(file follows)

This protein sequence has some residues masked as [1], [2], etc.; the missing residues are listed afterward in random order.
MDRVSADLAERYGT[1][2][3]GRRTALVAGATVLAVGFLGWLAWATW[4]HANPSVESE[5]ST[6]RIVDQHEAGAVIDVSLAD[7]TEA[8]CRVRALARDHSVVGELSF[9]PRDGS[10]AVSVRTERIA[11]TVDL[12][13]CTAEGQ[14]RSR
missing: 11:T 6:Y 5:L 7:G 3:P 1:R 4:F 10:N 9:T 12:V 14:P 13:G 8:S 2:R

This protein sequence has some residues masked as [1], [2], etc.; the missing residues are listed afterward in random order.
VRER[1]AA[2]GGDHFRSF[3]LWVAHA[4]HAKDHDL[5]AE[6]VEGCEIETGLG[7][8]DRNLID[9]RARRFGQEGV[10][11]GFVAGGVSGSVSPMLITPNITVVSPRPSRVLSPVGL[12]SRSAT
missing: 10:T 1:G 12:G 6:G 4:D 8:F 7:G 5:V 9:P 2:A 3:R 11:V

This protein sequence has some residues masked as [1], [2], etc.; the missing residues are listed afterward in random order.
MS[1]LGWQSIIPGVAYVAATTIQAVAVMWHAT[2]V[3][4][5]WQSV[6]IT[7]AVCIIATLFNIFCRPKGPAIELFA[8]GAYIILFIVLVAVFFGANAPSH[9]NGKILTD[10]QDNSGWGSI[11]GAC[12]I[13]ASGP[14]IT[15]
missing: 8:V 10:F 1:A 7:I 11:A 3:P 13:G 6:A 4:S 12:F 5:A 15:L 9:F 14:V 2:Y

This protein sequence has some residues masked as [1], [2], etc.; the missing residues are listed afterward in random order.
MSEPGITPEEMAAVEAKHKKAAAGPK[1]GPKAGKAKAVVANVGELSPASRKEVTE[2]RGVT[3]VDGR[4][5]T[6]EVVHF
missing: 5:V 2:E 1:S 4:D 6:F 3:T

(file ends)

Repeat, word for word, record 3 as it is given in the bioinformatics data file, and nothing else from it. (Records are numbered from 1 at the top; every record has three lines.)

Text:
This protein sequence has some residues masked as [1], [2], etc.; the missing residues are listed afterward in random order.
MS[1]LGWQSIIPGVAYVAATTIQAVAVMWHAT[2]V[3][4][5]WQSV[6]IT[7]AVCIIATLFNIFCRPKGPAIELFA[8]GAYIILFIVLVAVFFGANAPSH[9]NGKILTD[10]QDNSGWGSI[11]GAC[12]I[13]ASGP[14]IT[15]
missing: 8:V 10:F 1:A 7:I 11:A 3:P 13:G 6:A 4:S 12:F 5:A 15:L 9:F 14:V 2:Y